Finding IT professionals who meet the minimum requirements to fit your team and technology projects is challenging enough. Being able to attract the best talent so they want to work at your company is a complete other level. Sure, there are the standard perks that make anybody want to work at your company, but techies are different. The best ones are in high demand and you’re competing against organizations who are willing to pay big bucks for that talent.
We shared a post this past summer that provided tips for recruiting IT professionals and it received great feedback. So, when we came across this infographic from TalentPuzzle, even though it’s a few years old, we had to share it with our readers. Enjoy!
Word-of-mouth may be the most reliable marketing tool in selling. People are much more likely to trust their friends, or even strangers, when it comes to making a purchase, than they are to trust the company selling the product. Just look at review websites like Google and Yelp. Even job seekers turn to online forums such as Glassdoor to learn about a company before deciding to accept a job.First-hand experiences and referrals play a strong role in the consumer world and they can play an equally strong role in the hiring world. We’re not recommending a forum where employers can rate past employees and leave references for future hiring mangers (as attractive as that may sound), but instead, building out your employee referral program and reaping the benefits of first-hand knowledge.If your referral program doesn’t get much attention, then this video from HR360Inc is for you and your team. It outlines the benefits of referral programs and why they’re more important today than ever.
A couple weeks ago, we shared some tips and tricks for employee retention. An effective retention strategy helps ensure all of your great recruiting efforts don’t go to waste. The reality is that very few employees last forever and, eventually, you will need to start recruiting all over again. One of the best strategies for kickstarting that recruiting effort is to perform a detailed exit interview with the departing employee.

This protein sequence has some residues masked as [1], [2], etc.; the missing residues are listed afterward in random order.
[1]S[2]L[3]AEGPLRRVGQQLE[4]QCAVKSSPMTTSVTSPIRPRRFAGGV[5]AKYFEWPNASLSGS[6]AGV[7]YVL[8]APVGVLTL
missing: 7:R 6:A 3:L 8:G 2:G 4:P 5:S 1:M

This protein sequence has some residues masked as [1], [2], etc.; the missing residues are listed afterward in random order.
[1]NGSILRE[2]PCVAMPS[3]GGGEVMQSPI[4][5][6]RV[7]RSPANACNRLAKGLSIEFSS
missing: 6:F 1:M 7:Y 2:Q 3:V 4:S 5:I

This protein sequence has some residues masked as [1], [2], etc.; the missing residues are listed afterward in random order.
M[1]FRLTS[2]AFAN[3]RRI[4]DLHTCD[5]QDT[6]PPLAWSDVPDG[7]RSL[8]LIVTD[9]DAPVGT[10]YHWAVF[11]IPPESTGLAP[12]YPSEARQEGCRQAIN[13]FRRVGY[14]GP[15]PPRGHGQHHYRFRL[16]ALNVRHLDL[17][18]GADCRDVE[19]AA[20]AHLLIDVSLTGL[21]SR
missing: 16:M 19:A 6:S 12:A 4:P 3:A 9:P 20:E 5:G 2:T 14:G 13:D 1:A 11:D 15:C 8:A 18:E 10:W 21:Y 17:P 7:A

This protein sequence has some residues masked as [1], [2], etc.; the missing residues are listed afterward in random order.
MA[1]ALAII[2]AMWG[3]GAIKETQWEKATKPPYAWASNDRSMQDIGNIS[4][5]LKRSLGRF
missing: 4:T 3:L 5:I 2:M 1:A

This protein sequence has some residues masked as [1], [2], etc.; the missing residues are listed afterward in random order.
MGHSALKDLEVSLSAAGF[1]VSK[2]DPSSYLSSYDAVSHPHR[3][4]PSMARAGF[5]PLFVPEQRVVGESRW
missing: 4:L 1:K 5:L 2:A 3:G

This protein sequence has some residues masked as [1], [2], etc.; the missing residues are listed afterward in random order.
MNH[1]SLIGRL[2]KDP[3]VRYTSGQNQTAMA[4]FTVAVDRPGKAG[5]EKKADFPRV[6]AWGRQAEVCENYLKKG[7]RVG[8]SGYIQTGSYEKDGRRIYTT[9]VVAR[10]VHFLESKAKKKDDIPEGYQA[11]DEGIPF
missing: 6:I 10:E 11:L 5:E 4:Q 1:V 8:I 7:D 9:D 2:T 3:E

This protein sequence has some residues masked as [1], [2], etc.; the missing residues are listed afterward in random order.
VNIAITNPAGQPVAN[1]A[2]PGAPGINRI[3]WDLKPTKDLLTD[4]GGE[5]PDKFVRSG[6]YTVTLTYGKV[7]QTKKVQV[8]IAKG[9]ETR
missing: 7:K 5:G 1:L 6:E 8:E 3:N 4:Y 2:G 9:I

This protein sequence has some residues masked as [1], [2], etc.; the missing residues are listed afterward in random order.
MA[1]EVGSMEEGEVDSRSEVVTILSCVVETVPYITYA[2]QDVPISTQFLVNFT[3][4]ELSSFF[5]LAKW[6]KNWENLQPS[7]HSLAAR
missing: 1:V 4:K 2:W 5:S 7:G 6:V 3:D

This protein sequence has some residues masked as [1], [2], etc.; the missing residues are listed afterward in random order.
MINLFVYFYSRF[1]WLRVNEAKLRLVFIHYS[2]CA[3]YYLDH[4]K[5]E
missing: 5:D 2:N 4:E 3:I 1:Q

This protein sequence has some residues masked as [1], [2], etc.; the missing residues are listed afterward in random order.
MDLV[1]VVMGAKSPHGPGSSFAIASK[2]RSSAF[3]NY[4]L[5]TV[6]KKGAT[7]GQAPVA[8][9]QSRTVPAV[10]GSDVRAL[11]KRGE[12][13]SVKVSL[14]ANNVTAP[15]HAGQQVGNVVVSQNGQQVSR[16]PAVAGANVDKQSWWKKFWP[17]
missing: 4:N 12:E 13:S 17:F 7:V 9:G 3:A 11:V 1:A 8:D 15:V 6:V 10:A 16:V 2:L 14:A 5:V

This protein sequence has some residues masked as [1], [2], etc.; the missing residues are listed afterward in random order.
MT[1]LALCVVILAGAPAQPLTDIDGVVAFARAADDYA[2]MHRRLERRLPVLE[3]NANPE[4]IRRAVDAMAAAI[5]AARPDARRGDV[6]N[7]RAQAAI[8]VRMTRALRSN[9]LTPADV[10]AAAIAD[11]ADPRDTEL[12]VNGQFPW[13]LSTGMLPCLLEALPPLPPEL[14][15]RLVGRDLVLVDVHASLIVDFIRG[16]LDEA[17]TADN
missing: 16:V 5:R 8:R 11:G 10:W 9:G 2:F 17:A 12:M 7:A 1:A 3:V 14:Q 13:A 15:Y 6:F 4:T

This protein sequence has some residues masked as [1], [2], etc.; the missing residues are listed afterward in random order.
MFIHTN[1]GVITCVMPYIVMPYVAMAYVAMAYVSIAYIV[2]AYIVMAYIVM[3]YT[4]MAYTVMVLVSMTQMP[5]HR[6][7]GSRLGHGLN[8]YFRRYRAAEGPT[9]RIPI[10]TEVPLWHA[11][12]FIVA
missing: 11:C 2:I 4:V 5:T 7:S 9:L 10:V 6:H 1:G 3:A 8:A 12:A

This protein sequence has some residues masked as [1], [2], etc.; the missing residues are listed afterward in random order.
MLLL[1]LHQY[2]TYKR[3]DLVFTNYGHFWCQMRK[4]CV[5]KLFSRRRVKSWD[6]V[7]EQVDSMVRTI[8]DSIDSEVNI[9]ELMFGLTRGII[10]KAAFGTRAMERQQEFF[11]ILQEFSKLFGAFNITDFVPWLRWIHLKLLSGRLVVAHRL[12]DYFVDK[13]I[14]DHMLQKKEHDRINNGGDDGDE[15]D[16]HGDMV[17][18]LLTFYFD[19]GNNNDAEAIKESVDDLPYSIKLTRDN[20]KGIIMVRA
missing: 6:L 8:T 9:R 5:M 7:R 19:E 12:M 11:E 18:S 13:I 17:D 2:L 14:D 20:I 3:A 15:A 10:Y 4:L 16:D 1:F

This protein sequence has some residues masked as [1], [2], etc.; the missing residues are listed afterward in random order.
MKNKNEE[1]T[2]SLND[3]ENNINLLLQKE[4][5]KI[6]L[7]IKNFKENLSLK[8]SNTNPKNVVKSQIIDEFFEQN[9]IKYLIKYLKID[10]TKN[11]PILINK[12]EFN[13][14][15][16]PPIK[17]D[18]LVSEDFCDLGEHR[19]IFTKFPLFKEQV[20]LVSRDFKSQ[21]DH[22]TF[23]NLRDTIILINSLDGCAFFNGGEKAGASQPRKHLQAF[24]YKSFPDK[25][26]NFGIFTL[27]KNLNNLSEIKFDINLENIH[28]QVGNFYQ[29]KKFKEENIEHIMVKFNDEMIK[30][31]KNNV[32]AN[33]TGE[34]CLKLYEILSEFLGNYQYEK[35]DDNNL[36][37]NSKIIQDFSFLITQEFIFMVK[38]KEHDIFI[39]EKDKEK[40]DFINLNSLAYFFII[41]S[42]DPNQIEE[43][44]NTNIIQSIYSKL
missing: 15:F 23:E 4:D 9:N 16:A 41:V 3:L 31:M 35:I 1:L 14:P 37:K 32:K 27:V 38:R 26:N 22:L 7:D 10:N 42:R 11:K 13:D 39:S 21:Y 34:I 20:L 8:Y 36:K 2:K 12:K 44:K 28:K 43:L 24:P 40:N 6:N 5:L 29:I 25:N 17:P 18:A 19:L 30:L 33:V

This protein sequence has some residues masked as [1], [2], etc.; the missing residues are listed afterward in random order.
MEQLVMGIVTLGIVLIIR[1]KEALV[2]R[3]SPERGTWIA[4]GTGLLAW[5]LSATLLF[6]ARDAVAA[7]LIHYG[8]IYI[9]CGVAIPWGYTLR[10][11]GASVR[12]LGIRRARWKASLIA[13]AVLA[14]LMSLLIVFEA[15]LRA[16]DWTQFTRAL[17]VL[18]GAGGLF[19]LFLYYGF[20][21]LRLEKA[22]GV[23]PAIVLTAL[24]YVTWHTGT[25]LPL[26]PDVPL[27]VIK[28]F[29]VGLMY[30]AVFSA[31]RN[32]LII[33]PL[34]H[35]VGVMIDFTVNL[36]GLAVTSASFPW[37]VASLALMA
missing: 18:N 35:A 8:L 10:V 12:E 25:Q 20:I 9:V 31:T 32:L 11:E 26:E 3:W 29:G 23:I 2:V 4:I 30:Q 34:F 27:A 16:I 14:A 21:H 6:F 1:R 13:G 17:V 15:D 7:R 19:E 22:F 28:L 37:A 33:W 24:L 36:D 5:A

Goals of an Exit Interview
Exit Interviews are an effective way to gain feedback and improve on all aspects of your organization — from the culture to systems to management. Outgoing employees have little to lose in terms of their employment with you, so they are generally more open and constructive on their way out. Some specific goals you may want to focus on include:
Learning more about what caused them to leave and if there’s anything that could have been done to avoid it;
Confirming the skills they used in their position so it’s easier to find a suitable replacement;
Ensuring all knowledge-transfer is complete;
Making peace with disgruntled employees and ending the employment on good terms;
Demonstrating to remaining employees that improvement is an ongoing priority, and,
In some cases, discussing options with the employee that would make them re-consider leaving.
Getting the Most Out of an Exit Interview
How can you run an effective exit interview to make sure the goals above are achieved?
Keep it optional to ensure that somebody giving you the feedback actually wants to provide it;
Run it face-to-face whenever possible for optimal communication;
Always listen and take notes rather than talking too much;
Keep it professional and refrain from attacking the departing employee; and
Remember who the feedback’s coming from, as some people will give negative feedback for no other reason than because they’re jerks (and you’re probably not upset those people are leaving).
Unfortunately, many companies avoid exit interviews for the simple reason that they do not want to listen to the criticism or they feel it’s a waste of time. Do you agree? Or have you found value in exit interviews and added it as part of your recruiting process? Share your thoughts below.